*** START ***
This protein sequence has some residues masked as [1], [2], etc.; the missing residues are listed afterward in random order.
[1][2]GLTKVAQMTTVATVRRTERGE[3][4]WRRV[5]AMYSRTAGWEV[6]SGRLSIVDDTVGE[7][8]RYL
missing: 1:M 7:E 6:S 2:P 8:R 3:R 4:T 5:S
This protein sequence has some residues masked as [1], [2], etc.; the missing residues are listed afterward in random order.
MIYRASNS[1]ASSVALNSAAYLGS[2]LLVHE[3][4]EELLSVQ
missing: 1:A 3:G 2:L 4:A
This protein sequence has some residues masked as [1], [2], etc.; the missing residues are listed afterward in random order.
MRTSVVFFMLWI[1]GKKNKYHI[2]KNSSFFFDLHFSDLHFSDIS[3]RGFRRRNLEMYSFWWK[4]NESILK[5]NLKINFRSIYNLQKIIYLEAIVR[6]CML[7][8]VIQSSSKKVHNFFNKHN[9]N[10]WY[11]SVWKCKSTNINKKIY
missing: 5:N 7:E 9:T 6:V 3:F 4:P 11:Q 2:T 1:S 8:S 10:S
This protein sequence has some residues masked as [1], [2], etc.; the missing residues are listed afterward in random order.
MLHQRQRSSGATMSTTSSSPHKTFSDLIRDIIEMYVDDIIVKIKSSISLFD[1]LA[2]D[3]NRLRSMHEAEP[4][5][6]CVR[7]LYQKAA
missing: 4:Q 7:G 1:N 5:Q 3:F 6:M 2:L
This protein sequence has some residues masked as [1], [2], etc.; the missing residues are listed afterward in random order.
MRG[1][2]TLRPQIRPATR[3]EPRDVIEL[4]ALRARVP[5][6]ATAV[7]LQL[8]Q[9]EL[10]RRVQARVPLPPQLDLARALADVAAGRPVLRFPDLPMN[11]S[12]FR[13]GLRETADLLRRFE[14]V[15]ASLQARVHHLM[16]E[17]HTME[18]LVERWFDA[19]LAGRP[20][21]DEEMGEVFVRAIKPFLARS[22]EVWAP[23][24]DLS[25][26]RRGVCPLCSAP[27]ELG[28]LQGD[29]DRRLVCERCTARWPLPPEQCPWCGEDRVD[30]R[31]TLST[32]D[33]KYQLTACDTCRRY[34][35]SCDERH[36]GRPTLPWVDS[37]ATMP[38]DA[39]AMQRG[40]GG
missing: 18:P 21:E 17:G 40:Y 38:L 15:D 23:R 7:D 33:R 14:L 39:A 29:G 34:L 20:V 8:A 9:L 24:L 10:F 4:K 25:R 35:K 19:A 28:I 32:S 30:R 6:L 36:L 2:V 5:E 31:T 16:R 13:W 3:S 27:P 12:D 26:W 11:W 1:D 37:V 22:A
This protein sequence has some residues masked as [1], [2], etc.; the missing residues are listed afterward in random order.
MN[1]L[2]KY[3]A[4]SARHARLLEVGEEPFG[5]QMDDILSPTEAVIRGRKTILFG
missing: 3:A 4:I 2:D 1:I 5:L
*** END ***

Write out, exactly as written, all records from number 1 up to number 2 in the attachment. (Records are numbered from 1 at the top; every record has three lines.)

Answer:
This protein sequence has some residues masked as [1], [2], etc.; the missing residues are listed afterward in random order.
[1][2]GLTKVAQMTTVATVRRTERGE[3][4]WRRV[5]AMYSRTAGWEV[6]SGRLSIVDDTVGE[7][8]RYL
missing: 1:M 7:E 6:S 2:P 8:R 3:R 4:T 5:S
This protein sequence has some residues masked as [1], [2], etc.; the missing residues are listed afterward in random order.
MIYRASNS[1]ASSVALNSAAYLGS[2]LLVHE[3][4]EELLSVQ
missing: 1:A 3:G 2:L 4:A